Go Live

Live video broad­cast­ing is the cool new way to com­mu­ni­cate.

Gadgets and Gizmos (India) - - CONTENTS - By Nidhi Sin­gal

e of­ten watch live broad­casts of events, con­certs and shows. How about broad­cast­ing your views to your fol­low­ers or even the masses? If you are in­ter­ested, there are a host of apps and ser­vices that al­low live stream­ing of con­tent to in­ter­act with the au­di­ence in real time – you can not only be­come pop­u­lar among your tar­get au­di­ence, but may also start gen­er­at­ing rev­enue as you grab more eye­balls.

Live stream­ing has ex­isted for over a decade with plat­forms, in­clud­ing Ustream and Twitch, but it is the new-age apps with a mo­bile-first ap­proach, such as Meerkat and Periscope, that are mak­ing video broad­cast­ing the next

in­flec­tion point in the dig­i­tal and so­cial me­dia space. While pro­fes­sional live stream­ing events were aired with broad­cast-qual­ity cam­eras and equip­ment con­nect­ing to re­al­range satel­lite up­link trans­mit­ters, the new-age apps are en­abling smart­phone users with a de­cent band­width to stream HD, full HD or 4k con­tent.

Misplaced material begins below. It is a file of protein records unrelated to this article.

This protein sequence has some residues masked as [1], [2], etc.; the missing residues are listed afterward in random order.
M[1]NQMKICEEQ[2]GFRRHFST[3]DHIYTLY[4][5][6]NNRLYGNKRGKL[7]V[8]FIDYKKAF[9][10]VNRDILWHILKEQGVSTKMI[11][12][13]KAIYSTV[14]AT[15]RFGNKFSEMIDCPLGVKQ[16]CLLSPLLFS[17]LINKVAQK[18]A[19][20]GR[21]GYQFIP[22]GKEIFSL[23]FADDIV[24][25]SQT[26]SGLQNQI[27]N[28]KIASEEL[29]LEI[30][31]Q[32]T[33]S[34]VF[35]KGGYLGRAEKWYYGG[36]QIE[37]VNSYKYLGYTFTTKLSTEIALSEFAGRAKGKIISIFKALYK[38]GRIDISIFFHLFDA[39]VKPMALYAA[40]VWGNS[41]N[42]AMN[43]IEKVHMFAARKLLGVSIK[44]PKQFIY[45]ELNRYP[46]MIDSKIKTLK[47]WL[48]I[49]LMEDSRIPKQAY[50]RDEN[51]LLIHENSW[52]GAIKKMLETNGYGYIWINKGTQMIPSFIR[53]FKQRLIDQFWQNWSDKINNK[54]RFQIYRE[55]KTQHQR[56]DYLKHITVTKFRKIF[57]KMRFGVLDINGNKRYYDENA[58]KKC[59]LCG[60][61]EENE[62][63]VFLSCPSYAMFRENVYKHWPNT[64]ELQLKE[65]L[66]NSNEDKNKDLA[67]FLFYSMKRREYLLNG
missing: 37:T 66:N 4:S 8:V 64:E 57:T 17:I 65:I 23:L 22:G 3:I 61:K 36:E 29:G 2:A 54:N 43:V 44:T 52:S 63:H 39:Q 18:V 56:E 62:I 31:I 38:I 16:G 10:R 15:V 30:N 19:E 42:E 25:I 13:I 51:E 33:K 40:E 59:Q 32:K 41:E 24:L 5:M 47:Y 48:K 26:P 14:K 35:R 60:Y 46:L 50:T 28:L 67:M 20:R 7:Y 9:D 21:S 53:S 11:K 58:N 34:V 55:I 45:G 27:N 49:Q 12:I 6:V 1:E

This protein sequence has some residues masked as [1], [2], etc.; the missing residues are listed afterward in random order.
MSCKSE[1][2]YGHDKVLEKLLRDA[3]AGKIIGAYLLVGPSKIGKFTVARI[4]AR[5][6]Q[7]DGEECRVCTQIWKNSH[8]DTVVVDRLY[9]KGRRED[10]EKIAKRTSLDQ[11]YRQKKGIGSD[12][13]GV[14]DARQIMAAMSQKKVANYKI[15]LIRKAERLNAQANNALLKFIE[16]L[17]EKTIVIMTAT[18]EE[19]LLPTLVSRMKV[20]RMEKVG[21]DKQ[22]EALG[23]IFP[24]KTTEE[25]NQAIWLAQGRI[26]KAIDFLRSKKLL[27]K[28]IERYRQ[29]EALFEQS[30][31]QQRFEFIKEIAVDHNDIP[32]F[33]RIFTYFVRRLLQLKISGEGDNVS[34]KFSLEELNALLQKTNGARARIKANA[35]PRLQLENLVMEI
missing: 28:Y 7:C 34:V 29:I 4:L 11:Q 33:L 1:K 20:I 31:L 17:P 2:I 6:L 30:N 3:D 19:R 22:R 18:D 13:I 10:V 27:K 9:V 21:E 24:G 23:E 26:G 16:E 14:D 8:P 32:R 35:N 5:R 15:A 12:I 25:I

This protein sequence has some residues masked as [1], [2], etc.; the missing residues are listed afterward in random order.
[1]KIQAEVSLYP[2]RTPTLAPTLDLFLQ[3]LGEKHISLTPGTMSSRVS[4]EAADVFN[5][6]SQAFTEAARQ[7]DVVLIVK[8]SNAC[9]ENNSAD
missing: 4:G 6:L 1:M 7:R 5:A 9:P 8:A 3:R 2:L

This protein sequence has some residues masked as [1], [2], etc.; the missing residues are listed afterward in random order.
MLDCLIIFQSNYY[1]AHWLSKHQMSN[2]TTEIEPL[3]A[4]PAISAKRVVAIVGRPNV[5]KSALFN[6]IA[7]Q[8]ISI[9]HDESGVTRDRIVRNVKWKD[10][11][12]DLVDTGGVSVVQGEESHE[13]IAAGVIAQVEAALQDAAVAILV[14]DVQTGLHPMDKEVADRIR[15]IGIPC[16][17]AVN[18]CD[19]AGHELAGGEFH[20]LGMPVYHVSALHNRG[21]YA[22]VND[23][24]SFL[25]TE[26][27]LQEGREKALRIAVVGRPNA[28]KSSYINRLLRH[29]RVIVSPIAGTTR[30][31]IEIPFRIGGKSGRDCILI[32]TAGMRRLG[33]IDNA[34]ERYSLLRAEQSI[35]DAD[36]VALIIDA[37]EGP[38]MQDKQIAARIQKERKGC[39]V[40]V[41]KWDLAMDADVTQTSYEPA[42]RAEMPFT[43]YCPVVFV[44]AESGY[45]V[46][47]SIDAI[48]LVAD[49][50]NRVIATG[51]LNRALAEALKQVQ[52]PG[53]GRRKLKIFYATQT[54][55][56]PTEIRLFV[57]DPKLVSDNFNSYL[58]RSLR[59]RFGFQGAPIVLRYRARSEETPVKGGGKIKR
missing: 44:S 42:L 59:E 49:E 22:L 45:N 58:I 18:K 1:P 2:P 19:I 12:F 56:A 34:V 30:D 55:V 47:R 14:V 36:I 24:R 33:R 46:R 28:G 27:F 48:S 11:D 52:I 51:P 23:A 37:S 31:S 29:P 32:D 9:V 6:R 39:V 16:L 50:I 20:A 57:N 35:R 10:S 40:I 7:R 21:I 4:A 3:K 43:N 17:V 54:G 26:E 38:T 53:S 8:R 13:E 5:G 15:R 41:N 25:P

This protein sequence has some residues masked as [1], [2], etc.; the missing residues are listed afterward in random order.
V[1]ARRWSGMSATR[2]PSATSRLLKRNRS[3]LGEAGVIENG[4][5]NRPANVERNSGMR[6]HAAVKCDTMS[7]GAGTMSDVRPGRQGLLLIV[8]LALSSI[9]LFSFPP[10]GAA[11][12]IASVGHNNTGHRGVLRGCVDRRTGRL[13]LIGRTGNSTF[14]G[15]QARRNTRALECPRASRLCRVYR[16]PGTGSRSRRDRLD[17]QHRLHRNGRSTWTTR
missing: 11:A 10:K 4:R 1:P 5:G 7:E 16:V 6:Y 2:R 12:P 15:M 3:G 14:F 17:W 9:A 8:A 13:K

How­ever, none of these ser­vices worked on 2G;and you should not even think of stream­ing on 2G. While most worked on 3G, the up­load and video stream­ing was seam­less on high-speed Wi-Fi or 4G con­nec­tiv­ity. Of all the video broad­cast­ing apps, Periscope works the best.

Broad­cast with Apps Periscope, ac­quired by Twit­ter last year, took the world by storm. It al­lows you to livestream your video even on Twit­ter and lets you “ex­plore the world through some­one else’s eyes”. It’s easy to use – click to start live stream­ing, share with friends and up­load on YouTube. Twit­ter fol­low­ers are no­ti­fied when the con­tent goes live, and lets them post com­ments and send emoti­cons. From stream­ing a fun moment with friends and voic­ing an opin­ion, to march­ing for a cause and cit­i­zen jour­nal­ism, Periscope helps you reach out to a wider au­di­ence. Once the live steam ends, it can be re­played for 24 hours.

Periscope’s big­gest ri­val is Meerkat. The app lets you livestream videos from your phone. Tweet as soon as you go live to get more fol­low­ers. Hit­ting ‘Stream’ shows the live video on your Twit­ter feed. Peo­ple can watch the feed live on the web. This app also al­lows you to save your own streams to share, con­nect with Face­book, Twit­ter or In­sta­gram, and in­ter­act with other stream­ers.

While Periscope and Meerkat are the two most pop­u­lar video broad­cast­ing apps, YouTube al­lows you to cre­ate a live event un­der the new Live Stream­ing up­date – Stream Now Beta – for pri­vate or pub­lic stream­ing. It uses Google Hang­out On Air to stream live from your we­b­cam. I could not lo­cate this fea­ture on the YouTube app on my smart­phone.